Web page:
Feeding analog voltages to digital microcontroller inputs already got us some interesting effects, but what about leaving an input pin entirely disconnected? All of a sudden microcontrollers become sensitive to the weather outside, and the clothes we wear—or any other source of electrostatic.
The easy way to deal with this is to always ensure that an input is always fed a proper input voltage. But if we want to use a “single throw” (or “connect—disconnect”) type of switch or pushbutton, then we have to use a simple, high value resistor as a “pull-up” or “pull-down” resistor.
While digital inputs on microcontrollers are meant to be fed digital input signals, what will actually happen if we feed them a real world input voltage? And what is a Schmitt Trigger, and what is it good for anyway?
Reading basic digital input with a microcontroller is fairly straightforward—at least as long as you really keep things simple and don’t do some of the advanced stuff following in the next few episodes.
While bitwise operators are a core feature of the C language for anyone doing low level programming, people who know C mostly from application development sometimes struggle to come to grips with them. This quick primer explains some idioms commonly seen with microcontrollers as well as any other low level C programming.
We finally take a look at the source code for the microcontrollers we used to make our LEDs blink. While they are decidedly longer than the “normal” textbook style “hello, world” programs, they aren’t really rocket science either.
If there are two things to learn from all the new information presented at last week’s (October 24–28, 2016) RIPE-73 meeting in Madrid/Spain, then it’s that IPv4 is quickly going down the drain and IPv6 deployment are still in many areas lacking to replace it.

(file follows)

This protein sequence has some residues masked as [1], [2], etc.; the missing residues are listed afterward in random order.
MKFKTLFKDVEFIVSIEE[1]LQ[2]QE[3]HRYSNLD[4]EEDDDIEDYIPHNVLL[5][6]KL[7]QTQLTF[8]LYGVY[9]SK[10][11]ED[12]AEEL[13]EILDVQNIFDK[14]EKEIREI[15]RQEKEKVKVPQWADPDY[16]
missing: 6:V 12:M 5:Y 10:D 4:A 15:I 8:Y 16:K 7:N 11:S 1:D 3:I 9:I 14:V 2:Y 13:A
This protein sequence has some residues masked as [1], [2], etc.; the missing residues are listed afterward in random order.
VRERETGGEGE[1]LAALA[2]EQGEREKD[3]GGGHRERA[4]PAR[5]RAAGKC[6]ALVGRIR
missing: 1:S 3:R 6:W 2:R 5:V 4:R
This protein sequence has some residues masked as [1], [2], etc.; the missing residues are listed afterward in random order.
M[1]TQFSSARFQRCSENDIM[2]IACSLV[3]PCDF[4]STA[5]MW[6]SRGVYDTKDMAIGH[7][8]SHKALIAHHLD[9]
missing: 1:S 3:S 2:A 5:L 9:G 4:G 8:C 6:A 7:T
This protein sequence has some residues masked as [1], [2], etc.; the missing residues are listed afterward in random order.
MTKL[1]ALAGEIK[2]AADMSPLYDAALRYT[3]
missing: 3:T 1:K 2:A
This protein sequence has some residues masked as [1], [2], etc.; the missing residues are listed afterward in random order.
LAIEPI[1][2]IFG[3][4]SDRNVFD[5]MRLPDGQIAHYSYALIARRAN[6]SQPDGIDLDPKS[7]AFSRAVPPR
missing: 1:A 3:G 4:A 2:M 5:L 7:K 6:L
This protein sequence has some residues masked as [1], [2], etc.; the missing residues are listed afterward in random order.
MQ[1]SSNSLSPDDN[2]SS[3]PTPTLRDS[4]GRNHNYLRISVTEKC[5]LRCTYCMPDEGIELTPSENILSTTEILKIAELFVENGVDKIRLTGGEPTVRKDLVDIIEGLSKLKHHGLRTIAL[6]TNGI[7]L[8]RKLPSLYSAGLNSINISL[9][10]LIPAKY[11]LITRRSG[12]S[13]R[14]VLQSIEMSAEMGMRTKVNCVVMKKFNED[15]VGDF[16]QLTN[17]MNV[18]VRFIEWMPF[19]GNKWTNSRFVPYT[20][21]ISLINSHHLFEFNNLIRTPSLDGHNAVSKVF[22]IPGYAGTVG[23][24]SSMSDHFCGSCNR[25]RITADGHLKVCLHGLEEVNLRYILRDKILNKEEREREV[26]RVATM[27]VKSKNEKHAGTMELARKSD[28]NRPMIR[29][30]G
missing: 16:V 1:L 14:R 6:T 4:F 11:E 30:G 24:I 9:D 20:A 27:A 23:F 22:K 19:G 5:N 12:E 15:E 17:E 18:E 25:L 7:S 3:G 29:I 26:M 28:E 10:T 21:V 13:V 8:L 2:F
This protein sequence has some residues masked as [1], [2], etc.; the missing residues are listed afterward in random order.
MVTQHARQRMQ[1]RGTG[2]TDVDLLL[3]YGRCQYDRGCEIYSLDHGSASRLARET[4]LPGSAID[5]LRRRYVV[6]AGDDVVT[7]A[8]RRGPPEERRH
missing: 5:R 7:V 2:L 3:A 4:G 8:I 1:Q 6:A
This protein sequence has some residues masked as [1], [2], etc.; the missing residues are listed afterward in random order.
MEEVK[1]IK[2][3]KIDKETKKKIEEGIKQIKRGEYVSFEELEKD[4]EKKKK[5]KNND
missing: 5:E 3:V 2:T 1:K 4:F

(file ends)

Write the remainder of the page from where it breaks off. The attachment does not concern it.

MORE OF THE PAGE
Part of the fun of playing around with microcontrollers is the actual building of electronic gadgets. The good news is it takes less skills, tools and money to actually get things done than what you need for a full-blown general purpose electronics lab.
As useful as the various pre-made evaluation target boards were to get our microcontroller development toolchain up and running, they are starting to become a burden. Dropping them now, and dealing with everything they have taken care of for ourselves so far, makes a lot of sense in the long run: It gives us more options with regard to microcontroller models and peripherals we can connect. Aside from that, bare components and a breadboard are usually cheaper than the equivalent evaluation board, so this may even save us a couple bucks.
As useful as Makefiles are, a lot of people are mortally afraid of them. Admittedly, their syntax is somewhat quirky, and not knowing in advance in what exact order during execution may seem somewhat disconcerting, but they are an invaluable tool not only in multi-file projects but also whenever you want to compile programs in a reproducible—and convenient—manner.